John Miller  So, America’s VetDogs as I mentioned was. . . We were reached out to by staffers of the House Financial Services committee to determine our level of interest in working with them and the program. We spent quite a bit of time with our volunteers and veterans up on Capitol Hill to ensure we get the requisite number of cosponsors. And try to get it over the finish line, which we did in the House last week. So, it’s not like we were campaigning for something like that. The opportunity came towards us, and we learned what needed to be done, and learned what needed to be done to move forward.

Tom Temin  Yeah, so your organization has a pretty good ratio of benefit to overhead.

John Miller  Yeah, we’re at 82% And if you look at all the stuff that we’ve done and some of the relationships we’ve had, you know, we have the highest ratings on you know, all of the charity watchdog type of agencies were four stars on Charity Navigator, platinum on Candid and yeah, we’ve had some opportunities to work in different government entities, you know, we had the one of the most famous dogs we’ve had was Sully HW Bush, from former president George HW Bush towards the end of his life after Mrs. Bush had passed away. Sully is actually now at Walter Reed Medical Center, you know. We’ve had a relationship with the Washington Capitals, down there in DC, and their second dog Biscuit is actually with Sully at Walter Reed. We have a facility dog, Charlie, over at the Pentagon. We’re not new to this type of, you know, environment. And it’s really interesting, because, as I mentioned earlier, everything we do is free of charge. So, we have to basically raise almost every you know, every dollar we spend, and you know, each dog costs us over $50,000 to get set. But every part of the process, you know, from breeding, to training, to placing, you know, to making the right match for the veteran and the dog, all of that is covered by the organization. So, there’s zero outlay from a veteran.

Tom Temin  And how does it work, by the way, someone is in need of a dog, and they apply. Are all the dogs the same breed, like golden Labrador Retrievers, or then where do the dogs themselves originate? And how do they get trained and transferred to the recipient?

John Miller  Sure, so we breed all the dogs that we use, and all of our breeds are predominantly Labs, Goldens and crosses of Labs and Goldens. And that’s predominantly because all of our training is positive reinforcement, which means food motivated. And those breeds, you know, have the best temperament and take to the food-based training the best we found in our history.

Tom Temin  Wow. So, you breed your own? And who trains them? And how do you do the match?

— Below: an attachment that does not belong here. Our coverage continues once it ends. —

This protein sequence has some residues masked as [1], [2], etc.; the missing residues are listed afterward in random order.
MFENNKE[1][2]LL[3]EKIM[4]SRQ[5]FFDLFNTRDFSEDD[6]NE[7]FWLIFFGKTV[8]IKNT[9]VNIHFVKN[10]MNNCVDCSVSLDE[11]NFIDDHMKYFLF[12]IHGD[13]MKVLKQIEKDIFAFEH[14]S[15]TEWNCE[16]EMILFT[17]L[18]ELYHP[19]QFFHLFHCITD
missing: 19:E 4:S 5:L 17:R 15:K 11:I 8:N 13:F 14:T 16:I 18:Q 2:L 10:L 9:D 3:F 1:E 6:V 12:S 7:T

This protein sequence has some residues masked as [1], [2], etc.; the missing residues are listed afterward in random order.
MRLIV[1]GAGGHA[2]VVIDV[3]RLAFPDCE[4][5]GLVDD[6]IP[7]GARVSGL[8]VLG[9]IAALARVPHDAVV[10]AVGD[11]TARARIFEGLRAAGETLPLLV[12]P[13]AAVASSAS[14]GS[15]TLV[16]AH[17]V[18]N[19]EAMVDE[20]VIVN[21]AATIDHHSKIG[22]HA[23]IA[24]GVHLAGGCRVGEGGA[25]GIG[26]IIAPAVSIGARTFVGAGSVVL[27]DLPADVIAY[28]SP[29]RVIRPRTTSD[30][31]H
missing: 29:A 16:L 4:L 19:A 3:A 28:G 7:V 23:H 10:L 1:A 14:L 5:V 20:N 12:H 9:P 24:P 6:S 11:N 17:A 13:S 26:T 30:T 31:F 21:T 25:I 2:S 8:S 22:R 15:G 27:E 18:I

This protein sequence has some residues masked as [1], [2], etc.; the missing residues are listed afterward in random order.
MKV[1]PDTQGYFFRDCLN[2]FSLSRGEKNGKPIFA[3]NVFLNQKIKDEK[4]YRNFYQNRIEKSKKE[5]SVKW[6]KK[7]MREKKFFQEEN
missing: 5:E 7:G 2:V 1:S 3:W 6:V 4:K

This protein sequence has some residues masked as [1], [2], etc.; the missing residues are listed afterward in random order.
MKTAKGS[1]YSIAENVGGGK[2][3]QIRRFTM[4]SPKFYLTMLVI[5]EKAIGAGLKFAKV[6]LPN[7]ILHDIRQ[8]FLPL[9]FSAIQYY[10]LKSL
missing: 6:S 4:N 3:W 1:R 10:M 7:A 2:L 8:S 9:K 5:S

John Miller  Yeah, so it’s actually a very, you know, intricate process, you know, we have the capacity to breed about 400 dogs a year. you know, it’s a two-year cycle, you know, for us. So, we’re breeding dogs now for a year from them. And when you look at the cycle, I’ll run you through it. So, for the first eight weeks, the dogs are based, you know, here with us, you know, primarily on Long Island, you know, we make sure that they’re healthy, well adjusted, you know, get the first set of shots, you know. And then we have one of two tracks, you know, that we go on. right track One is we have about, you know, somewhere between 12 to 1600 volunteers across the country who helped us raise the dogs and, you know, their first year of life. or, you know, alternatively, we have 14 different prison programs, you know, we work with, you know, throughout the country, and some of the best dogs, including Sully have come out of prison, you know. Sully came out of a prison in Maryland. So, the dogs will be with them until about the 16-month part, it’s not your exact date specific. Each dog is a little different based on the cycles. And that’s when the dogs will come back here and what we call in for training to be assessed. And that’s really where the matching process begins. For instance, President Bush received Sully when later in his life after Mrs. Bush had passed, and the President was primarily in a wheelchair when he was out in public. So we needed a very certain type of dog for that are very relaxed, very, let’s say, chill, you know, type of dog to work with the President, as opposed to a gentleman who is usually with me on Capitol Hill, who happens to be an amputee, but also now a competitive bodybuilder, who leads a very active lifestyle. So, we needed a very different type of dog for that gentleman. you know, he needed a bigger, more energetic type of dog and then Sully was.  So that’s really the key step in all of this, making sure we find the right match, because if we would have matched those dogs the other way, it probably wouldn’t have worked for either one. So, we take a lot of time and effort there. And so, once we know what that match is going to be, then we have professional accredited trainers, who we work with here will train the dogs custom to what is needed for that veteran.